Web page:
if context.area.type == 'VIEW_3D':
            args = (self, context)
            self.handle = bpy.types.SpaceView3D.draw_handler_add(draw_callback, args, 'WINDOW', 'POST_VIEW')
            return {'RUNNING_MODAL'}
        return {'FINISHED'}

keymaps = []

def register():

    wm = bpy.context.window_manager
    km = wm.keyconfigs.addon.keymaps.new(name="3D View", space_type="VIEW_3D")

    # Ctrl+Shif+B as shortcut
    kmi = km.keymap_items.new(ModalOperator.bl_idname, 'B', 'PRESS', ctrl=True, shift=True)

    keymaps.append((km, kmi))

def unregister():
    for km, kmi in keymaps:


if __name__ == "__main__":

    # test call

Run the script and use ctrlshiftB to activate the operator and esc to stop it.

Note: I'm still using right click select, so I've set the trigger that position the origin on the left click. You may want to change that.

  • $\begingroup$ Really nice answer! $\endgroup$
    – brockmann
    Commented Sep 2, 2020 at 19:23
  • $\begingroup$ Hi thanks man this is exactly what I want. I ran the operator and searched for set origin on bounding but I couldn't find that. I use blender 2.83 $\endgroup$ Commented Sep 2, 2020 at 19:30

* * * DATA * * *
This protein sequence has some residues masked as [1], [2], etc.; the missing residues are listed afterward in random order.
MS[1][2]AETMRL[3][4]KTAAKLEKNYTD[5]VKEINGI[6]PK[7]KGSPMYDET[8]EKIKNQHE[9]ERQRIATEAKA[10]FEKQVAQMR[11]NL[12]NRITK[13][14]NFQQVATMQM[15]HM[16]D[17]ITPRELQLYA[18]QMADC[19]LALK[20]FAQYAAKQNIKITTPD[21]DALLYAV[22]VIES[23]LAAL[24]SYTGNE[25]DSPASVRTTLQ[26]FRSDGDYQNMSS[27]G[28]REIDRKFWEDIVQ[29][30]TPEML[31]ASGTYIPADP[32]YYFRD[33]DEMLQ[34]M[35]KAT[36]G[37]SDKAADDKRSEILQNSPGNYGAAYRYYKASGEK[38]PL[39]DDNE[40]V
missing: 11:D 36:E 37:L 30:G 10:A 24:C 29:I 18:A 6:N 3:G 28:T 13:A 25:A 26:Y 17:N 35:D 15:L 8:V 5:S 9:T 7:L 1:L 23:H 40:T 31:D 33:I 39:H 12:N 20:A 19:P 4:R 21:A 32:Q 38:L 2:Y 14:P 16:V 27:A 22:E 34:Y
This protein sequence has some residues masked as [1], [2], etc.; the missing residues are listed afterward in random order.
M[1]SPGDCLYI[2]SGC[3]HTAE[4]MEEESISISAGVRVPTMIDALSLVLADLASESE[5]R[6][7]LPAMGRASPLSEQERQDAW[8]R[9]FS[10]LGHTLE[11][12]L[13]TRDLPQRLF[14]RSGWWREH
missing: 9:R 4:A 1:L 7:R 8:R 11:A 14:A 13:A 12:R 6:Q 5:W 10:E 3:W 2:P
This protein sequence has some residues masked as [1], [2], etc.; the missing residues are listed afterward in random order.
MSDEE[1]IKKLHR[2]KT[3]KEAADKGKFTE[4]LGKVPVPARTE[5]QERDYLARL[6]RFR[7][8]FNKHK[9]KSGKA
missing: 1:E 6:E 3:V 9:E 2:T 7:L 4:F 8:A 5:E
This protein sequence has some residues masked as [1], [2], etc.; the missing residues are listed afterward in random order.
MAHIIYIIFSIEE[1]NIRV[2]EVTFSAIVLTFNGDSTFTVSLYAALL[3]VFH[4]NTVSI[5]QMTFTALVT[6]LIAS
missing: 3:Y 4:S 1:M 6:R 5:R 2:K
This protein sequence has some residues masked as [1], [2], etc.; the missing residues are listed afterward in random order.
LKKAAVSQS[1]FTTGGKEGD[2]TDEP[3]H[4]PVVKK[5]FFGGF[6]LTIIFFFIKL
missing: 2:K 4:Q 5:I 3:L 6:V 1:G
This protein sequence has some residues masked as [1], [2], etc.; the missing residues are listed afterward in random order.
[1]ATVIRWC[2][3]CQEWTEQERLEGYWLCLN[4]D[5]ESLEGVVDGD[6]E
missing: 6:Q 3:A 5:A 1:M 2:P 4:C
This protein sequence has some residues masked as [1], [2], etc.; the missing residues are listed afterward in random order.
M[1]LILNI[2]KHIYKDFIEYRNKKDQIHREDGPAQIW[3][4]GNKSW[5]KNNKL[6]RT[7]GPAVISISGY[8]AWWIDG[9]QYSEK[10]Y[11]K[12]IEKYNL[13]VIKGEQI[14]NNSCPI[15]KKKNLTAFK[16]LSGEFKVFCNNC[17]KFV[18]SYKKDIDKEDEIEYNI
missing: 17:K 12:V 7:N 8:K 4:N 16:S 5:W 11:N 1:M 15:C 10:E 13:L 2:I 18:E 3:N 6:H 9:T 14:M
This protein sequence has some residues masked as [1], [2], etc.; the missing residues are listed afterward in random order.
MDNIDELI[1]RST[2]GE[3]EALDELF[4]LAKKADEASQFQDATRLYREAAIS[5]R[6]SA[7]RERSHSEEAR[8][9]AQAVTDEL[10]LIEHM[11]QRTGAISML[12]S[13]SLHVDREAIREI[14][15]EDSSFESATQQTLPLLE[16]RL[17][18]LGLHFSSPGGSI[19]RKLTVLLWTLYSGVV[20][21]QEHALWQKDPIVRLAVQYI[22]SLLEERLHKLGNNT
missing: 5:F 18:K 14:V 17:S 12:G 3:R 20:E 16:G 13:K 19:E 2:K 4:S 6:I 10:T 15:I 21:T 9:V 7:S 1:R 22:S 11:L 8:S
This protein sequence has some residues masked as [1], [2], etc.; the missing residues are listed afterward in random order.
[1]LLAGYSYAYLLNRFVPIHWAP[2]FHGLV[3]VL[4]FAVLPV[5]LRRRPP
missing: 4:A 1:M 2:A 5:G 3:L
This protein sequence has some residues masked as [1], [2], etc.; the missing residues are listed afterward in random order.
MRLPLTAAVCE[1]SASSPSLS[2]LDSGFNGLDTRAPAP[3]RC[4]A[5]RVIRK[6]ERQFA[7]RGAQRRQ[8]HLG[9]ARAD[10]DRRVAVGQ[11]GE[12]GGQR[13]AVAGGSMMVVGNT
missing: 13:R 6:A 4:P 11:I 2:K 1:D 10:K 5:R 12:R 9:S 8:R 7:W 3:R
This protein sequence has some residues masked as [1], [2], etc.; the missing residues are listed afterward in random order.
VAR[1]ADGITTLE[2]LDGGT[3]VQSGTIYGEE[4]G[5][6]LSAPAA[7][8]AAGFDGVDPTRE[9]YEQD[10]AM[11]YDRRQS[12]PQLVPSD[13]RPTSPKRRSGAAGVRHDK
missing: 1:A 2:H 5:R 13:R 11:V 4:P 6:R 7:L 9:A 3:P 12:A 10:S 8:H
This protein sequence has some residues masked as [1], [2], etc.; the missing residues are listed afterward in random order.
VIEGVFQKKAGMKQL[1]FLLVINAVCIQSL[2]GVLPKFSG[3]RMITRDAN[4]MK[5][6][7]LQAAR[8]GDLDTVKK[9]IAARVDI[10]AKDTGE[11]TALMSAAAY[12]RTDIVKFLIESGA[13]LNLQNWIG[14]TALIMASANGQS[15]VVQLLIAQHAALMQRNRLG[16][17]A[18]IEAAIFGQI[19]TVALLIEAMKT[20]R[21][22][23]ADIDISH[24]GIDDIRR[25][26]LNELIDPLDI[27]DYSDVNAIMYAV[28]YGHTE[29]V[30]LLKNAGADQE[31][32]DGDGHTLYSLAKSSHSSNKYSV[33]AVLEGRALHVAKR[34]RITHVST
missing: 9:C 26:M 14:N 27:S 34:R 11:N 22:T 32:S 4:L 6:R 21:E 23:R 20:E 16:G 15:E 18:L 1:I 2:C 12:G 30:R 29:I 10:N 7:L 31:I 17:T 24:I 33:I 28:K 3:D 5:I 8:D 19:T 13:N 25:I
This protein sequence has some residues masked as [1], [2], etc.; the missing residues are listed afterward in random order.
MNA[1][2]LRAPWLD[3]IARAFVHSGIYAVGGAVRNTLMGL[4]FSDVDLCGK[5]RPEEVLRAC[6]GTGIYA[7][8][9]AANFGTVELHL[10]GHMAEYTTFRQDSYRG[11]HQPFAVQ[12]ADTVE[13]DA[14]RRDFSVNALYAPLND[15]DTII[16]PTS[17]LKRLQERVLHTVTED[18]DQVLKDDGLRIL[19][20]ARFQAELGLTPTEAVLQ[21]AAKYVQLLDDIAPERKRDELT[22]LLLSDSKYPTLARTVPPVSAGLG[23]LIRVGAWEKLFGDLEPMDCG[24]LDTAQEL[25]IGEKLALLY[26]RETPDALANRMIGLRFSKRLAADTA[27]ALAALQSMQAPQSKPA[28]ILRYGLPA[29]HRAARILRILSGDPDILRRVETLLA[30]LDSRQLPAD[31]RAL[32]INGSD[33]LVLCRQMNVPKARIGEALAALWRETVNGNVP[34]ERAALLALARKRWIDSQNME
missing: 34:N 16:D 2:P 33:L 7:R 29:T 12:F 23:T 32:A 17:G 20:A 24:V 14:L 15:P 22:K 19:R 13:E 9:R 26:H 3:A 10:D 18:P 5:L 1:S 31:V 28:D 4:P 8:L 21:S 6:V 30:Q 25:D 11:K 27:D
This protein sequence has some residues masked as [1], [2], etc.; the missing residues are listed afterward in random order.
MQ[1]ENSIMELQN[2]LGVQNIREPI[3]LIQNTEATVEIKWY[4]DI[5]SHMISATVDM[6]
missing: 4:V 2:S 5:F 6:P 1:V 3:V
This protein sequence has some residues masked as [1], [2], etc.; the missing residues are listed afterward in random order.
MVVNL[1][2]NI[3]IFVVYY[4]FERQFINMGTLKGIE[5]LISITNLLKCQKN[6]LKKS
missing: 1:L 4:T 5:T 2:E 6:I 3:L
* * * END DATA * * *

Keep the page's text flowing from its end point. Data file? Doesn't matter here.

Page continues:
• 2
    $\begingroup$ Can confirm for me it works straight out of the box. @lemon had something similar in mind for blender.stackexchange.com/a/163258/15543 $\endgroup$
    – batFINGER
    Commented Sep 3, 2020 at 5:43
  • 1
    $\begingroup$ @SeyedMortezaKamali, have added ctrl+shift+b as shortcut in meantime (answer edited). $\endgroup$
    – lemon
    Commented Sep 3, 2020 at 5:54
  • 1
    $\begingroup$ @SeyedMortezaKamali, the way I did it is not the best for what you want to do as vertices of the boundings are duplicated here (for simplicity when wrote it). I think you should rework it a bit so that bounding_points function return 1 point per location and so you'll need to change the bounding_indices appropriately. Feel free to ask if not clear enough. Once done, the result of bounding_points function will give you the coordinates (just to be transformed with obj world matrix to have them in world space if this is what you want to display) $\endgroup$
    – lemon
    Commented Sep 5, 2020 at 6:42